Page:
Meet the ACC's coaching villain

In keeping with the theme this week of “coaches we love to hate,” ESPN.com is looking for some villains today.

The truth is, the ACC is comprised of a bunch of nice guys. (Maybe that's the problem.)

Jim Grobe? The kind of guy you’d want to invite to your family picnic.

Frank Beamer? Could make a run for grandfather of the year.

David Cutcliffe? The man would probably give you a lift to class if you needed one.

There’s one current coach, though, who has separated himself as the league’s most recent villain, and he did it with one breath last week.

Hint: “If that [jumping to the Big 12] is what's best for Florida State, then that's what we need to do."

Jimbo Fisher apparently didn’t get the memo about the company line.

Meet your villain, ACC fans, your one, unabashed detractor in a league that boasts unity and is determined to keep its stability. Fisher has since tried to back off of that comment, telling reporters at the ACC spring meetings he’s “not a decision-maker,” and that FSU is hap-hap-happy in the ACC.

(Unless, of course, the Big 12 comes calling.)

Fisher is an SEC-bred football coach stuck in a, well, basketball conference. He would fit perfectly in one of college football’s big boy conferences. He’s tailor-made for it, guilty of at least half of the seven deadly sins: greed, pride, and Big 12 envy. Even Nick Saban should be fearing Fisher, a relentless recruiter who has beaten his former boss for several of the nation’s top prospects in the state of Alabama.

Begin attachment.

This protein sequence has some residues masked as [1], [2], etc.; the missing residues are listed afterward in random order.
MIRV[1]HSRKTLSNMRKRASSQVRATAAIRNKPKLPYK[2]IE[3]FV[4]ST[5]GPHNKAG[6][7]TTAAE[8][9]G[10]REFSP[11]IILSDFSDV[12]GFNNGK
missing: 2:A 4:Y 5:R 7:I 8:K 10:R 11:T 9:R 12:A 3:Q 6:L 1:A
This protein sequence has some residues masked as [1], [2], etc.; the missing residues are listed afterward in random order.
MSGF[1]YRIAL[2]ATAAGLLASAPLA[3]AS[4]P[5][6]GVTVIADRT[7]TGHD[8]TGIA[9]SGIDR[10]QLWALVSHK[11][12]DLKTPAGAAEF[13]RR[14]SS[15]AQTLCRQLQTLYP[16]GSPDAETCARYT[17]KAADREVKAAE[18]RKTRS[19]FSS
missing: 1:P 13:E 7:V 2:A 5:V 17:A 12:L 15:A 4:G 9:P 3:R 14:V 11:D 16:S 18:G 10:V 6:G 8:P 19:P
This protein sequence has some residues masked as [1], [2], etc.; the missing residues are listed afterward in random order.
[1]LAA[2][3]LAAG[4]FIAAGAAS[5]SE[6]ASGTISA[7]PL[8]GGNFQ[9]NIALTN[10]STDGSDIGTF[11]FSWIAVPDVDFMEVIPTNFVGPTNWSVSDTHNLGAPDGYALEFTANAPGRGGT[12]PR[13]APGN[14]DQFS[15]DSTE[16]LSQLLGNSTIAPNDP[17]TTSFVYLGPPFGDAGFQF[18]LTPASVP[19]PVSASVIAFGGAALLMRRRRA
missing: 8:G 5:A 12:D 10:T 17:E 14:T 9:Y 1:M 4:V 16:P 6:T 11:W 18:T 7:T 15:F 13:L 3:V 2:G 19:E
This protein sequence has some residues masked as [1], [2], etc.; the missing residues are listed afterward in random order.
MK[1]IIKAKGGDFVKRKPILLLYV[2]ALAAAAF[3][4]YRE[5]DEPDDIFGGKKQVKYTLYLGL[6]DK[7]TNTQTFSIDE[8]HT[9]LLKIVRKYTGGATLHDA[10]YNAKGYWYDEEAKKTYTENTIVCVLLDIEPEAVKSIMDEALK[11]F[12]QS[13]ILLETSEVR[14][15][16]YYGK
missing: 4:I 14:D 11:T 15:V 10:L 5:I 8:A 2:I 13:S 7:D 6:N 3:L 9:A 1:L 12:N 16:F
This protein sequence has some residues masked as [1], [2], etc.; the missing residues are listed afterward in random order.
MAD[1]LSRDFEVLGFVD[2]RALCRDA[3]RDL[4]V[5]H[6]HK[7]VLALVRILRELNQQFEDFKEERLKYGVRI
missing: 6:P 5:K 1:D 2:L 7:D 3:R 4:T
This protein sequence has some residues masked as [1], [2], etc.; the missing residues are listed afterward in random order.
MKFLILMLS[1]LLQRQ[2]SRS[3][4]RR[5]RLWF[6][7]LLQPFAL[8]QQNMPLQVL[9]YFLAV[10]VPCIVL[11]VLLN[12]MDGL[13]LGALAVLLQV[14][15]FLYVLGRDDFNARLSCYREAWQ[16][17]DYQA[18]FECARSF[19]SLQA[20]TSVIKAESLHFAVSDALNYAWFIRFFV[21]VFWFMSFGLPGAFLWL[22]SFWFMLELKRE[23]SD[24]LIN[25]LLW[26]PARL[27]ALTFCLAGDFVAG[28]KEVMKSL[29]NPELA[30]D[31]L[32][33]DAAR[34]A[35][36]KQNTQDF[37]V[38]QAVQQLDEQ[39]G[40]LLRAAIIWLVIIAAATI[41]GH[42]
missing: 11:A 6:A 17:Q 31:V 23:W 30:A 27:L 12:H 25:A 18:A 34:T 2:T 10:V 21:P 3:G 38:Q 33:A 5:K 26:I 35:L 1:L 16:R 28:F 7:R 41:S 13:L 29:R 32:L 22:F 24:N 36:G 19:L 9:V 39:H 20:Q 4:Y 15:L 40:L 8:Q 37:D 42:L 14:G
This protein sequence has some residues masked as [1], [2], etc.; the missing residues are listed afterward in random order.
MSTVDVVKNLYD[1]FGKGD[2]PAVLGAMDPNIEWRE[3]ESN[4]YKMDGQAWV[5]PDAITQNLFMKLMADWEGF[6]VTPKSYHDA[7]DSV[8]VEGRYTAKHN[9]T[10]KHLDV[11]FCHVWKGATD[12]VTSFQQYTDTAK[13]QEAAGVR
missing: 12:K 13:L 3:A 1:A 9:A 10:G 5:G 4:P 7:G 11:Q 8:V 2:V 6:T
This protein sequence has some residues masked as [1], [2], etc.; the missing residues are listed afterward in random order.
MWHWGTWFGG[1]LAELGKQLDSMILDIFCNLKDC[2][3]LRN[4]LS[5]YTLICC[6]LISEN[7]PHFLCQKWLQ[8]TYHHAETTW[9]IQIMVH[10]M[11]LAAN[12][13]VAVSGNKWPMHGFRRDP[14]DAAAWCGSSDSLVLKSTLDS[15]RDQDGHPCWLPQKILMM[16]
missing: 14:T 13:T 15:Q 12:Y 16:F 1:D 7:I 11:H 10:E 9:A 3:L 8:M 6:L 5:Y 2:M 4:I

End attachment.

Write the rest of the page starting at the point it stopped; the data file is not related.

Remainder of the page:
It’s the rest of the ACC, though, that should be wary of this villain.

While Fisher isn’t the one calling the shots in Tallahassee, it’s na├»ve to think he can’t influence them. If he wants out, people will listen. We did. Almost as soon as those words were spoken -- “then that’s what we need to do” -- the Twitter world lit up. Expansion rumors got new life. There appeared to be mixed messages coming out of Tallahassee. Everyone was talking, but not to each other. Fisher’s comments gave validity to the notion that Florida State would even consider leaving the ACC -- $20 million exit fee and all.

Fisher endorsed Florida State flirting with the possibility of leaving the ACC -- arguably one of the most devastating scenarios the league could face. It was a survival-of-the-fittest, every-man-for-himself kind of statement.

It was as if he (sniff, sniff) thought there was something better out there. Or worse, that Florida State was better than the ACC.

Not anymore.

The ACC and Florida State have been together since 1991. They’ve been together through good times and bad.

The ACC needs Florida State. And in a conference full of nice guys, it needs its villain, too. After all, it only takes one national title to become a hero overnight.